Way back in the 1960s, the only star system we really knew about was our own and despite there being billions of stars in the Milky Way and beyond, the existence of other planetary systems was a matter of sheer speculation. While it was possible to investigate stars of all spectral types to gain information about size, temperature, rotation and elemental composition, looking deeper to see if there were planets orbiting them was just beyond the capabilities of the time. With the advancement of electronic techniques, computers and satellite technology, all that has changed. The Kepler space telescope revolutionised our opinions! One technique involved the measurement of tiny fluctuations in the brightness of candidate stars which showed that bodies were orbiting around them. By this method and several others involving ground-based telescopes, at the beginning of 2014, it’s now known that 1800 extra-solar planets probably exist.
Astronomers are still scratching their heads when contemplating the information gleaned from these techniques because all the ideas of planetary formation have been swept aside. Instead of large planets being further from the star, as the case exists in our own Solar System, they are usually found uncomfortably close. Smaller planets not far removed from the size of the Earth were discovered with some of them in habitable zones where the possibilities of life-giving water in liquid state would exist. Science Fiction writers have for many years conjured up all sorts of planets everywhere in the universe but now, for the first time they actually have real places and scenarios on which to base their action. With this in mind, the book ‘Extreme Planets’ has been released which describes the adventures which could await us in the future when we begin to venture to these other worlds.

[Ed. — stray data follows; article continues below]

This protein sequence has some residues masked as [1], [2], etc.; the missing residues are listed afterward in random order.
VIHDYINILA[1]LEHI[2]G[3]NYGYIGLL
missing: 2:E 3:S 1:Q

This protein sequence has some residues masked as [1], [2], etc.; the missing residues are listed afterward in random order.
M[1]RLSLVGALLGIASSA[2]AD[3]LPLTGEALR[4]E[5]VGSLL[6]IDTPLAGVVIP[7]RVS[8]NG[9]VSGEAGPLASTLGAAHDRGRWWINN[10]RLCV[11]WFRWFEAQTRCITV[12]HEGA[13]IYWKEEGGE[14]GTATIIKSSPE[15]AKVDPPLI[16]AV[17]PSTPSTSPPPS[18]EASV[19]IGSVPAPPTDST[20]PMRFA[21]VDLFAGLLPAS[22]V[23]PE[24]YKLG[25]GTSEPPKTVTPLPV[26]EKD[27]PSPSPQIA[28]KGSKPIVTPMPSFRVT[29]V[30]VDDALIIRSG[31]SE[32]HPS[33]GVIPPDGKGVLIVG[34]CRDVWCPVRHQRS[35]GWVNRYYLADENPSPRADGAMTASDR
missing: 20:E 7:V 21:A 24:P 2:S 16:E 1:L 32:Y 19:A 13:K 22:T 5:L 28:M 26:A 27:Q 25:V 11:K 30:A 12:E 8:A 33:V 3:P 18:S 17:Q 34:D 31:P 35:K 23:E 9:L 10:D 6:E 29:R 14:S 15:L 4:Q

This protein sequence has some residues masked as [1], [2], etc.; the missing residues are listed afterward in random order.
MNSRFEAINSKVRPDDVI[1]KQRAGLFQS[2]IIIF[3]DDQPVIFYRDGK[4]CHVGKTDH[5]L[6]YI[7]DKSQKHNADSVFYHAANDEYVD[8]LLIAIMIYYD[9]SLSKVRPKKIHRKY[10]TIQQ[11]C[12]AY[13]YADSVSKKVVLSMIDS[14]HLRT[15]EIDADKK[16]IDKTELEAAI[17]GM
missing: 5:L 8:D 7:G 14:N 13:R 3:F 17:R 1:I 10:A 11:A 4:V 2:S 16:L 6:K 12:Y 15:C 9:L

Yes, ‘Extreme Planets’ takes us on a great expeditionary journey to a variety of these planets. Edited by David Conyers, David Kernot and Jeff Harris, this is a collection of 15 stories, meaty and substantial stories at that, spanning 350 pages. All but one of the stories was written especially for this volume so here we have something new and relevant with up-to-date information. While it is fictional and adventurous, it’s all based on what we think is out there and what we think is fact. I found it to be a really good read, one which was difficult to put down and, in this review, I will go over some of the stories which grabbed my attention most.
‘The Flight Of The Salamander’ by Violet Addison and David Smith involved a mind transplant of a woman scientist into the body of flying salamander. The planet was dying, ripped apart by volcanic eruptions and yet it was being exploited by humans for minerals. A blue super-giant star threatened to engulf the world in fiery doom, making this an entirely unpleasant environment. Problems arose when the scientist could not get back to her own body which was encapsulated in a ship which had crash-landed on the barren surface. She then had to choose between her own personal safety or the lives of the other surviving humans!